Avengers Academy is a unique series, using the “superhero school” setting that’s often attributed to the X-Men comics but giving it its own twist. These kids aren’t recruited just because they have superpowers — they’re recruited because Hank Pym believes they could become the next big supervillains if they aren’t careful.
The first arc of the trade brings Julie Power of the Power Pack into the fray. While the future Humberto story is the focus, there’s a great subplot early on about Julie and Brandon coming out. Avengers Academy can be very progressive at times, introducing a cast with multiple characters of color and different sexualities, but it can also be outdated in its language when handling these themes. For example, at one point Jenny essentially tells Julie she should just come out because “it’s the 21st century” and no one would judge her — a statement that’s clearly incorrect.
It’s these little moments where one realizes despite the writer’s best intentions, there are some outdated concepts being applied. Jenny and Nico’s conversation about “radioactive Asians” is another example of the story thinking it’s more progressive than it is and failing miserably.
However, Avengers Academy also deals with a lot of these representational issues really well at the same time. Brandon Sharpe’s coming out scene has always stuck with me since I first read it, and it’s one of the best coming out scenes Marvel has ever done. Brandon’s coming out scene is one of the highlights of the comic overall, actually. Having Julie, an out bisexual character around, Brandon feels comfortable coming out to her — a scene that’s probably still really relatable to many LGBT kids who find comfort in each other. Julie confesses that sometimes she’s been told to “pick a side” or that she’s just “confused” — something that is again, really relatable to a lot of bisexual kids in particular.
This issue addresses stereotypes of biphobia and homophobia that many LGBT folks face and it does it surprisingly well for a 2000s comic. It’s a touching scene of queer solidarity and the Julie/Brandon friendship is one of the best in the book because of it. There’s also a bit where Brandon confides in Julie about the sexual abuse he faced as a child, to which Julie tells him that he shouldn’t blame himself as he was a child and it was an adult’s fault for taking advantage of him. It’s a pretty heavy topic, but the comic makes all the right moves in addressing it, never victim-blaming Brandon.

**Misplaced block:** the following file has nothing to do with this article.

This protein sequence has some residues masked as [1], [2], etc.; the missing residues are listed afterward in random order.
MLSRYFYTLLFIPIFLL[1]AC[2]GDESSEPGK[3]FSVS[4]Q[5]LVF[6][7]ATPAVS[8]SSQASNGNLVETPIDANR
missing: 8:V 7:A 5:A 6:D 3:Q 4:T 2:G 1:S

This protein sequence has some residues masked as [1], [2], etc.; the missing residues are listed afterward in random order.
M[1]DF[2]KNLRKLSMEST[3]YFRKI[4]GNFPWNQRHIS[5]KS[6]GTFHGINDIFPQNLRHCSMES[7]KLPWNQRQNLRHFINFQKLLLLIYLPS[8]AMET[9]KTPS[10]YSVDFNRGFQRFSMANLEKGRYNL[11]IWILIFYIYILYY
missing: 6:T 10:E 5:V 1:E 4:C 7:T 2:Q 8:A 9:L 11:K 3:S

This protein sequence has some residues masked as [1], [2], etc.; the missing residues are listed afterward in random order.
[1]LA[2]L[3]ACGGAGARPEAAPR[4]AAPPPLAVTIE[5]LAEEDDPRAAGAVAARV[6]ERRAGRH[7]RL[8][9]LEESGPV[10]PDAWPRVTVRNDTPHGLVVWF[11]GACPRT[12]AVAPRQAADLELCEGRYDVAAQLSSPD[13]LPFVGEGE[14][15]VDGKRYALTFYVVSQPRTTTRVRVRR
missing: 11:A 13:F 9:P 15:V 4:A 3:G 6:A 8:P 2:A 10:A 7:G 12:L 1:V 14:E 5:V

This is the series where Julie finally ends up getting a girlfriend too, and it’s cute to see her hook up with the Runaways’ Karolina Dean.
Interesting bonds don’t end with Julie and Brandon, though, because Finesse and Quicksilver are also a strange highlight of this title. Keep in mind, this is a Pietro post-House of M who is still lying about his actions being that of a skrull. Finesse serves as an interesting redemption arc of sorts for him, proving the complexities of Pietro’s character and that he still does have a heart. Finesse originally wants Pietro to teach her to be like Magneto, but because of the bond they develop, she later asks Pietro to be more like her. It’s an interesting dynamic between two schemers who have an admittedly touching father/daughter-like relationship. Pietro’s character truly thrived in this series.
The X-Men’s cameos in this title are mostly great — Emma Frost is a delight as always and has some great zingers. But the book peters off a bit steam-wise during the AvX tie-in chapters. Certain aspects are interesting, such as the Sebastian Shaw plot (and a callback to that famous Wolverine image from the original Dark Phoenix Saga). But, for the most part, the AvX bits are the weakest of the title. The bits of the X-Men kids interacting with the Avengers Academy kids are a highlight of these chapters, however, as the two teams interact very seamlessly with one another.
Like Julie, Laura Kinney also becomes a great addition to the book this volume. Laura fits in surprisingly well and Gage does great work examining her character. She particularly shines during the Final Exam arc, in which she gets some emotionally charged scenes with Finesse.
Ken and Jenny also shine in this arc, being two of the more tragic characters who finally get a chance to be free of their powers. Like Brandon’s coming out scene, Ken and Jenny taking the serum to re-power themselves in order to save their friends is one of the most emotional scenes in the book. It’s really great stuff character-wise.
Avengers Academy is a great series filled with lovable and complex characters. The cameos from the X-Men and the Runaways in this volume are great, there’s some wonderful emotionally charged scenes, and the book often handles its heavier issues quite well.
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